Sanctions still preferred in Iran nuclear standoff

Iran's deliberate ambiguity about its nuclear plans is making some well-armed countries nervous. But smart sanctions are still vastly preferable to military action.

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When it comes to curtailing Iran's nuclear programme, threats and actions rarely intersect. But every so often those shaking their fists in fury go further. Israel's test on Wednesday of a long-range missile capable of delivering a nuclear warhead to Iran is one such time.

Which is why the world must pursue a non-military solution to this intractable crisis. This problem needs smarter actions, not empty sanctions or deadly coercion.

Iran's right to enrich uranium - for peaceful purposes only - is not the issue. But the regime's intentional obfuscation of facts and deliberate ambiguity about its intentions has terrified many and prompted some countries, chiefly Israel and the US, to inch ever closer to the use of force.

Diplomacy, the preferred tool, has failed.

Sanctions, the next in line, have so far come up short despite a growing list of US, EU and UN measures. And yet sanctions, if wisely drafted and properly enforced, have a better chance of altering Tehran's calculations than missile threats.

The UAE Government has in recent years turned up the heat on Iranian businesses and banks. But Iran continues to find ways to circumvent sanctions on imports of illicit material. These holes must be closed.

Most contraband entering Iran is run-of-the-mill consumer goods, livestock, even cigarettes. But there is also a more dangerous side to this trade. Karim Sadjadpour, an Iran expert at the Carnegie Endowment, says there is evidence that firms linked to the Iranian Revolutionary Guard Corps operate front companies in Dubai, frequently changing their names to maintain anonymity.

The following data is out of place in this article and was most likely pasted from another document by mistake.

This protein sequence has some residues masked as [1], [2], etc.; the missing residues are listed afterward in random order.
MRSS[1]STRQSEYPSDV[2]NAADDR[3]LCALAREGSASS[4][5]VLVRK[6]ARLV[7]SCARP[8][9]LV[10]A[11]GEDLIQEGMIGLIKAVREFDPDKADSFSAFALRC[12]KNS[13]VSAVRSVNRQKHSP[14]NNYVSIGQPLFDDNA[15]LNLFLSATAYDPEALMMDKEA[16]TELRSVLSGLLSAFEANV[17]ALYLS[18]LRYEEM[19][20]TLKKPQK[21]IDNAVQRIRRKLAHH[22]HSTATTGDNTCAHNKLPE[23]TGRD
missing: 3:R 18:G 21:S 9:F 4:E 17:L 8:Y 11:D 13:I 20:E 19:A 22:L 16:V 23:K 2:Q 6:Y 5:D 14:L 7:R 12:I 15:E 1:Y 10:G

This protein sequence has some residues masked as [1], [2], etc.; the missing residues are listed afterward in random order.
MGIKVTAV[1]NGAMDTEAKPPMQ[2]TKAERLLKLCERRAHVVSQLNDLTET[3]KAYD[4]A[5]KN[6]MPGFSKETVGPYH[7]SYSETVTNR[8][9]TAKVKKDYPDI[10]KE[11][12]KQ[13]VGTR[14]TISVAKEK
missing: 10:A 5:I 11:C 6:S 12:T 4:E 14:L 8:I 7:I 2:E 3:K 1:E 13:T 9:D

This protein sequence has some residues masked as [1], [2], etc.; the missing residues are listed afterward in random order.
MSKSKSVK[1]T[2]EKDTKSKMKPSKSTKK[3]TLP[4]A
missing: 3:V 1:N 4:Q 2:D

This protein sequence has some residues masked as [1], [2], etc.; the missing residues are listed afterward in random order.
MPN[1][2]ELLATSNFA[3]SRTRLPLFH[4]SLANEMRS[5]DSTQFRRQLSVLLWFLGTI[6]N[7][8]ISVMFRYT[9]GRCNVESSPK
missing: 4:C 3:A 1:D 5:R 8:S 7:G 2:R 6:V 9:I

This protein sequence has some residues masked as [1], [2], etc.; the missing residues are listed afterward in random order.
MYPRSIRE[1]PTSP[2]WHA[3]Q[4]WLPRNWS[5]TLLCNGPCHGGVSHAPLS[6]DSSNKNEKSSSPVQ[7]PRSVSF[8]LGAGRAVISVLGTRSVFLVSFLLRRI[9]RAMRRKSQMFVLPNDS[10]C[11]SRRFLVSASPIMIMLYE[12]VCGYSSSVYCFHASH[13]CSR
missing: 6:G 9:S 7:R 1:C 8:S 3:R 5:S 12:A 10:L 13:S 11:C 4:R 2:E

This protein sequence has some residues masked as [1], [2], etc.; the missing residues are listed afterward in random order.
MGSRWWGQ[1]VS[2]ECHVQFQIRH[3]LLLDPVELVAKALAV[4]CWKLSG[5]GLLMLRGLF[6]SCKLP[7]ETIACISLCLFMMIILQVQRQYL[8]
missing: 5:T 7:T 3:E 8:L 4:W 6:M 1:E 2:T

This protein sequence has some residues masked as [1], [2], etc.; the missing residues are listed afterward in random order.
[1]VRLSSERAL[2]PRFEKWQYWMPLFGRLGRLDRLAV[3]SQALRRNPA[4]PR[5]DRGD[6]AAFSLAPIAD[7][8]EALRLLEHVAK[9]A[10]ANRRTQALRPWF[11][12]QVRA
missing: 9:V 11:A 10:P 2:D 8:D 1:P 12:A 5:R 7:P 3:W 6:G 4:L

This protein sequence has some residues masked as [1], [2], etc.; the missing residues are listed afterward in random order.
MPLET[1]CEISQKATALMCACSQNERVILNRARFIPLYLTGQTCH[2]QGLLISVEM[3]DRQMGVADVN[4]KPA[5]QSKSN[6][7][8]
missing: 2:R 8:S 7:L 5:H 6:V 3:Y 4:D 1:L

As The National reported yesterday, UAE customs officials are being trained to identify dual-use items before they can be sent on. But a comprehensive effort to inspect more cargo is also needed.

Legal trade is important to both the UAE and Iran. The Department of Economic Development values direct exports to Iran from Dubai at Dh1.8 billion annually, while re-exports top Dh24 billion. Only India is a bigger trading partner for this country.

So the UAE has an interest in maintaining the free flow of legal goods while clamping down on illicit ones.

As patience with Iran appears to be growing thin in some capitals, this is the time to keep using the peaceful pressure points that remain in the international community's tool kit.